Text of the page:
Good Bar: Cold Beer. Happy Hour. Nuff said.
  • John Beck
  • Good Bar: Cold Beer. Happy Hour. 'Nuff said.

Occupying the space long held by 611 Supreme on Capitol Hill, Suika is the Seattle outpost of a Vancouver-based izakaya bar, offering snacks meant to accompany a night of drinking. As of now, Suika is open for dinner only, but hopes to be running lunch service sometime in the next few months. They’re encouraging people to check their Facebook page for regular updates. Things that look especially good: chicken kara-age (marinated, fried chicken thighs with something (presumably spicy) called “hellz sauce”—the menu warns you to “be careful...”), ma po rice cake (Szechuan-style ground pork over Japanese mochi), and aburi saba battera (pressed mackerel sashimi with mustard dressing).

Zhu Dang
Zhu Dang, also new on Capitol Hill, bills itself as “updated Chinese food.” What exactly is "updated Chinese food"? Unclear. (And, sadly, there’s no menu available on their website to figure this out.)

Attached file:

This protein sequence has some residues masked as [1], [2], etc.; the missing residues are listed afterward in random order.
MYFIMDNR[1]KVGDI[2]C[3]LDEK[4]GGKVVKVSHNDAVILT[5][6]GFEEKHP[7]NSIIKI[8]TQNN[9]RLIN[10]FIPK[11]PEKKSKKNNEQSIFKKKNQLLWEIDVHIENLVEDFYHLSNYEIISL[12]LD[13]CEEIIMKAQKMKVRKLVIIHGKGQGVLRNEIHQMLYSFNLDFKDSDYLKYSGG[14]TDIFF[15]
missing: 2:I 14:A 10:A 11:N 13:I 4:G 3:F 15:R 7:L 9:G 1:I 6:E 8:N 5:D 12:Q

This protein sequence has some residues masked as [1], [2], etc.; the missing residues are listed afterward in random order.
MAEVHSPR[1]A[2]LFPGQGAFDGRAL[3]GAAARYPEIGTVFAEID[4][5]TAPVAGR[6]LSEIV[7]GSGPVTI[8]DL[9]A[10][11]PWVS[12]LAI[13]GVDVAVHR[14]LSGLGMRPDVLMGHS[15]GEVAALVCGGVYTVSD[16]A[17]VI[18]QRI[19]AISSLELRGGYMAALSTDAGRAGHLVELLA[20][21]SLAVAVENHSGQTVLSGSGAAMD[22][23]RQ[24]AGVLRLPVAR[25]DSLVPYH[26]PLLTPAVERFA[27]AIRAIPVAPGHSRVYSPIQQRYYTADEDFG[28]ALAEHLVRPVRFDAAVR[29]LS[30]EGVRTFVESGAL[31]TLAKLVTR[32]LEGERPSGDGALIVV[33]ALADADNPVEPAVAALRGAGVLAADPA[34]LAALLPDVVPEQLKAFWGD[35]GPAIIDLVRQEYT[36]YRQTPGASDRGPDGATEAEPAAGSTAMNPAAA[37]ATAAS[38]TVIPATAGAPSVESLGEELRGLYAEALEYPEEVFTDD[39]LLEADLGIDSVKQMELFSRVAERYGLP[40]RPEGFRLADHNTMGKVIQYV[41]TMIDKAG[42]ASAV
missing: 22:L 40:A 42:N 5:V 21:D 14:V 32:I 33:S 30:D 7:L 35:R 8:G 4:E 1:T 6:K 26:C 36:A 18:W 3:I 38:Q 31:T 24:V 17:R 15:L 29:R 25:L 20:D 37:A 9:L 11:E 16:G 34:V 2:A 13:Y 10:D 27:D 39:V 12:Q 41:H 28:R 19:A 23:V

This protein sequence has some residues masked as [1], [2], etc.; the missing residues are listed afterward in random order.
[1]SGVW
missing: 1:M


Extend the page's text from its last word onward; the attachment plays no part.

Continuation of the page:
Of note: In the grand tradition of Chinese restaurants, Zhu Dang will be open on Christmas Eve and Christmas Day. They're taking reservations from 3 to 7 p.m., and will be closing at 9 p.m. For reservations: email, message them on Facebook, or book online for parties of up to 6 people.

Good Bar
There’s something both reassuring and refreshing about Good Bar, the newest addition to all the new places in Pioneer Square. The food looks simple and straightforward without being boring, the cocktails look fun and inventive, and the beer options are numerous. Things that look especially good: Sloppy Joe (made with Painted Hills beef, with roasted onion aioli on Macrina bread), milk-braised pork shoulder, and the Filson & Co cocktail (with rye, cedar Campari, Laphroig, and burnt orange).

Finally, Capitol Hill’s Sitka & Spruce just opened its own bar, which might help alleviate the regular hour-plus wait times to get a table. The bar (which seats 18) is debuting cocktails and a small-plate menu, as well as cheese and charcuterie by the ounce. You can also order from the restaurant’s full menu. Eater has more details here.

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